RINGvThe RING-variant domain is a C4HC3 zinc-finger like motif found in a number of cellular and viral proteins. Some of these proteins have been shown both in vivo and in vitro to have ubiquitin E3 ligase activity.
|SMART accession number:||SM00744|
|Description:||The RING-variant domain is reminiscent of both the RING and the PHD domains and may represent an evolutionary intermediate. To describe this domain the term PHD/LAP domain has been used in the past. Extended description: The RING-variant (RINGv) domain contains a C4HC3 zinc-finger-like motif similar to the PHD domain, while some of the spacing between the Cys/His residues follow a pattern somewhat closer to that found in the RING domain. The RINGv domain, similar to the RING, PHD and LIM domains, is thought to bind two zinc ions co-ordinated by the highly conserved Cys and His residues. RING variant domain: C-x (2) -C-x(10-45)-C-x (1) -C-x (7) -H-x(2)-C-x(11-25)-C-x(2)-C As opposed to a PHD: C-x(1-2) -C-x (7-13)-C-x(2-4)-C-x(4-5)-H-x(2)-C-x(10-21)-C-x(2)-C Classical RING domain: C-x (2) -C-x (9-39)-C-x(1-3)-H-x(2-3)-C-x(2)-C-x(4-48) -C-x(2)-C|
|Interpro abstract (IPR011016):|
Zinc finger (Znf) domains are relatively small protein motifs which contain multiple finger-like protrusions that make tandem contacts with their target molecule. Some of these domains bind zinc, but many do not; instead binding other metals such as iron, or no metal at all. For example, some family members form salt bridges to stabilise the finger-like folds. They were first identified as a DNA-binding motif in transcription factor TFIIIA from Xenopus laevis (African clawed frog), however they are now recognised to bind DNA, RNA, protein and/or lipid substrates [(PUBMED:10529348), (PUBMED:15963892), (PUBMED:15718139), (PUBMED:17210253), (PUBMED:12665246)]. Their binding properties depend on the amino acid sequence of the finger domains and of the linker between fingers, as well as on the higher-order structures and the number of fingers. Znf domains are often found in clusters, where fingers can have different binding specificities. There are many superfamilies of Znf motifs, varying in both sequence and structure. They display considerable versatility in binding modes, even between members of the same class (e.g. some bind DNA, others protein), suggesting that Znf motifs are stable scaffolds that have evolved specialised functions. For example, Znf-containing proteins function in gene transcription, translation, mRNA trafficking, cytoskeleton organisation, epithelial development, cell adhesion, protein folding, chromatin remodelling and zinc sensing, to name but a few [(PUBMED:11179890)]. Zinc-binding motifs are stable structures, and they rarely undergo conformational changes upon binding their target.
The RING finger is a well characterised zinc finger which coordinates two zinc atoms in a cross-braced manner. According to the pattern of cysteines and histidines three different subfamilies of RING finger can be defined. The classical RING finger (RING-HC) has a histidine at the fourth coordinating position and a cysteine at the fifth. In the RING-H2 variant, both the fourth and fifth positions are occupied by histidines. The RING-CH, which is very similar to the classical RING finger, differs from both of these variants in that it has a cys residue in the fourth position and a His in the fifth. Another difference between the RING-CH and the common RING variants is a somewhat longer peptide segment between the fourth and fifth zinc-coordinating residues. The RING-CH zinc finger has thus the same arrangement of cysteine and histidine (C4HC3) as the PHD zinc finger but it contains features (spacing between the cysteines and the histidine) characteristic of the genuine RING-finger (C3HC4) [(PUBMED:11641273), (PUBMED:12695663)]. The RING-CH-type is an E3 ligase mainly found in proteins associated to membranes [(PUBMED:16873052), (PUBMED:17051211)].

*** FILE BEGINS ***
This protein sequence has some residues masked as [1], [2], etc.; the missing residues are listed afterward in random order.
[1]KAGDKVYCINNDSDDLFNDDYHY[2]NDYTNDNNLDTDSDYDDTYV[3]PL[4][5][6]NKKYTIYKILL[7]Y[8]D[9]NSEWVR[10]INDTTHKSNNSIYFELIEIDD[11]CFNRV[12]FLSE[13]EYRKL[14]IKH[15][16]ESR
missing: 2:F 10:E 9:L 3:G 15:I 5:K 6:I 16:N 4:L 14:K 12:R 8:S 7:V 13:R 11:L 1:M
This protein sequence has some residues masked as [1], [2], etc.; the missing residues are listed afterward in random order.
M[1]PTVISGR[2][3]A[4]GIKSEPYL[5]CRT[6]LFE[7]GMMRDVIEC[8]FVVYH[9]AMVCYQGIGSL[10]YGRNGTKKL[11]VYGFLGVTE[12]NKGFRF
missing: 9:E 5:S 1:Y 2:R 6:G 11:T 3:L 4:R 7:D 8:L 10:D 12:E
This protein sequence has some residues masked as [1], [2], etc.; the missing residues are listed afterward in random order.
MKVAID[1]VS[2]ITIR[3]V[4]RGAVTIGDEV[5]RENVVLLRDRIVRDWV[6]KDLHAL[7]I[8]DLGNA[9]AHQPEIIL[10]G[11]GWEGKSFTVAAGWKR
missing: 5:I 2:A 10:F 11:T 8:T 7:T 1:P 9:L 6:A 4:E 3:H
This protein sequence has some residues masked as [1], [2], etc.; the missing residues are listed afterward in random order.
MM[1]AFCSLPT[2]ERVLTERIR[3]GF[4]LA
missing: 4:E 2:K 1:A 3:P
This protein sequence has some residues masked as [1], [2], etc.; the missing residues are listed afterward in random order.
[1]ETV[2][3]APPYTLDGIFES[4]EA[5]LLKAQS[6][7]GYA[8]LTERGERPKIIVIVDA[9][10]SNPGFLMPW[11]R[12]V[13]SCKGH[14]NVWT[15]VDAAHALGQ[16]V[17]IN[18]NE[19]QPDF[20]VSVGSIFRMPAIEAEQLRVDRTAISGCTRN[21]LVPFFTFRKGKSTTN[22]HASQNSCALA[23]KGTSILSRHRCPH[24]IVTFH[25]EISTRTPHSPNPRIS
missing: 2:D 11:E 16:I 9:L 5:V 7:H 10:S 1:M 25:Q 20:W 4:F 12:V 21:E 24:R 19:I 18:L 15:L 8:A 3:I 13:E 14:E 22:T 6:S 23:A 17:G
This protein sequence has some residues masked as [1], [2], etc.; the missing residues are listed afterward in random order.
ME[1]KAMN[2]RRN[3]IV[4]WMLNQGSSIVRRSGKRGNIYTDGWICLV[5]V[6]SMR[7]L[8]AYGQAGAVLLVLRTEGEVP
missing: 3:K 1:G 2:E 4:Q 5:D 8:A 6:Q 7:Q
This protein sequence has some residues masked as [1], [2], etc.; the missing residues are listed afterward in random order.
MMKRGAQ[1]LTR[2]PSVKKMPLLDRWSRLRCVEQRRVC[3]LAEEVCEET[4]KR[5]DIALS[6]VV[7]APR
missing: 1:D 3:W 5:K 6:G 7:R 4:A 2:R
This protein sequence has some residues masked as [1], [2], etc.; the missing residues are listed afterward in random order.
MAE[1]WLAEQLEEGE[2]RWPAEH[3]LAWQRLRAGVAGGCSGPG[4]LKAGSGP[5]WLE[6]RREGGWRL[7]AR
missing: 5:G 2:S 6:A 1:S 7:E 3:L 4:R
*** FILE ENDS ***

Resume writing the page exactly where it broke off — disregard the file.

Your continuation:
The solution structure of the RING-CH-type zinc finger of the herpesvirus Mir1 protein has shown that it is an outlying relative of the cellular RING finger domain family, with its polypeptide backbone much more closely resembling that of RING domains than PHD domains [(PUBMED:15465811)]. The only real difference between the classic and variant RING domains, other than the alteration of zinc ligands, is the loss of the small beta-sheet found in RING domains and the replacement of one strand of this sheet with a single turn of helix. Some proteins that contains a RING-CH-type zinc finger are listed below:
More information about these proteins can be found at Protein of the Month: Zinc Fingers .
|GO function:||zinc ion binding (GO:0008270)|
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- Evolution (species in which this domain is found)
- Cellular role (predicted cellular role)
- Literature (relevant references for this domain)
- Metabolism (metabolic pathways involving proteins which contain this domain)
- Structure (3D structures containing this domain)
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